The Crisis That Could Strengthen Churches
As the Coronavirus pandemic continues to disrupt Church life, I want to live in hopeful anticipation of ways that churches may actually grow stronger. The coming weeks and months may hold great pain for all of society, including local congregations. One of the ways we can survive trial and hardship is to fix our eyes on what gives us hope. Believing that God can make His Church stronger during this time gives me reason to hope, and I pray the Church might be affected in the following areas:
Better measures of impact: We’ve known for some time that measuring attendee numbers, ministry budgets, and activity levels doesn’t necessarily equate to spiritual transformation. However, when the Church cannot gather, and normal ministry activity is disrupted, Christians everywhere are pushed to identify new ways to spread Kingdom impact in their neighborhood. Not every approach will work, but we will certainly discover incredibly fruitful ways Christian community can affect our neighbors for the glory of God. “…but we will certainly discover incredibly fruitful ways Christian community can affect our neighbors for the glory of God.”
“…but we will certainly discover incredibly fruitful ways Christian community can affect our neighbors for the glory of God.”
Discipleship growth without weekly contact: God’s children are expected to practice weekly rhythms of sabbath, worship, and community gathering. For several centuries, the Church’s primary means of forming disciples was through weekly in-person gatherings for lecture style instruction. Recently, Christian leaders have grappled with the shortcomings of this model. When considering that individual church attendance may be as low as once or twice a month, pastors question the effectiveness of disciple-making when grappling with only a handful of opportunities to reach their congregants.
Now as we are forced to be apart, we have an opportunity to encourage spiritual growth in new ways. Likewise, the lack of children’s and student ministries will force faith-formation discussions back into the home to be led by parents. This is not an unwise shift.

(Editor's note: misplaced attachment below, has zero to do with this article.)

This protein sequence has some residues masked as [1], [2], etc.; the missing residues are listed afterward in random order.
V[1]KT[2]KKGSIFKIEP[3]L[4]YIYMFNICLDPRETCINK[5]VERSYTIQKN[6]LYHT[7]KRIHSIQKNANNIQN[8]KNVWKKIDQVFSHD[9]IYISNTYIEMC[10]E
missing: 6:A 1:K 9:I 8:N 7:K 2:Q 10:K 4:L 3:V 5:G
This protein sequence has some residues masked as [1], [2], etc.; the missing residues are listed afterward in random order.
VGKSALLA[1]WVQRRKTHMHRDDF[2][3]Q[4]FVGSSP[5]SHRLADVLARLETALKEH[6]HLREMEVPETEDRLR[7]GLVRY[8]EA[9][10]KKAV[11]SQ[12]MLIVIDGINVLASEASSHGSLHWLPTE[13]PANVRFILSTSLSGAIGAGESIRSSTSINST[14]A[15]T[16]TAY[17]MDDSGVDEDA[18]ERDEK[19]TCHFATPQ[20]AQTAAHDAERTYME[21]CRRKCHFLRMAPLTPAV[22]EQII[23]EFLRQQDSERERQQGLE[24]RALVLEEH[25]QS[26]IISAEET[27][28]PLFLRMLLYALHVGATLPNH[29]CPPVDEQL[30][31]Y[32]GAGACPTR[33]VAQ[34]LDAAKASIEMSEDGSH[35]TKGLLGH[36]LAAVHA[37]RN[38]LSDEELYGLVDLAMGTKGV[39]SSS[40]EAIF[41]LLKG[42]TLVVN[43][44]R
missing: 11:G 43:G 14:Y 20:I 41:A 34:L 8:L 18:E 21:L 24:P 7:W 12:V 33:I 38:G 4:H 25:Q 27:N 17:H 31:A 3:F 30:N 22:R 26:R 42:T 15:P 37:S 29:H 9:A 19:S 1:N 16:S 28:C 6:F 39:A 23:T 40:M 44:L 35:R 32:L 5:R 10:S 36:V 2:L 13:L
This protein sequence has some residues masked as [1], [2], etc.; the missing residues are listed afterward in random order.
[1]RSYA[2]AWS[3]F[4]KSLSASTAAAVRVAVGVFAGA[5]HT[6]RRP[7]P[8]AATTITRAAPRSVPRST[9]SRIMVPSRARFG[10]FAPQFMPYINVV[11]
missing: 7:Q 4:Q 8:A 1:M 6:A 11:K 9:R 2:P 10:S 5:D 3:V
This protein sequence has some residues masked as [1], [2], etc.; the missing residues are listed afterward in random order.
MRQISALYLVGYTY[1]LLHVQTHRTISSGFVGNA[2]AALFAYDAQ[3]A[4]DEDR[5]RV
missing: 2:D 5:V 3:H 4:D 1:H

Forced adaption to the digital age: We live in a digital age that is redefining and reinventing many sectors of our society. In some ways, we want congregational life to be distinct from how the rest of society operates, but this is not license for us to be out of touch or ineffective. We are currently each in a digital army boot camp, forced into rapid learning to communicate, connect, care, and collaborate. While I don’t think any of us want to live this way indefinitely, let’s anticipate that the skills we are learning will likely have applications in future ministry. “Let’s anticipate that the skills we are learning will likely have applications in future ministry”
“Let’s anticipate that the skills we are learning will likely have applications in future ministry”
Confidence to face persecution: Western Christians have spent a lot of energy preparing to protect ourselves from persecution. I pray to God that we will continue to enjoy the protections in place for Americans to practice their faith freely. I am encouraged that when the Church cannot physically gather for prayer, worship, or fellowship–tens of thousands of churches in America have found a way to continue meeting. This ingenuity is a gift from God and I see Him displayed in the ways small groups continue caring for one another, the vulnerable are being ministered to, and individuals are nurturing their own faith. Furthermore, the speed at which this change was required should bolster our confidence to overcome future trials and (I pray not) persecution.
Strengthened faith of current believers: I hope that every Christian turns to God in this moment to place greater trust in His unchanging character. This has been true for me, and I can already tell that this trial is refining and purifying my faith. Before this virus, I worshiped God, loved Jesus, and believed in the Bible, but I’m learning to rely on God even more completely. I’m being forced to strip away all the other trappings and crutches that I depended upon: steady income, predictable life routines, plans for the future, etc. Anxiety sets in when I realize how fleeting and unreliable each of these truly are. But my faith in God grows purer as I strip away these worldly props that we too easily trust in, and I can see the loving, eternal, compassionate God who is my ultimate source of security more clearly.
I desperately want the Coronavirus pandemic to end. I want to return to normal. I want to worship in-person with my spiritual family. We don’t know when any of that will be possible. While I wait, I keep my soul fixed on the good things that God can accomplish in our churches and each Christian life.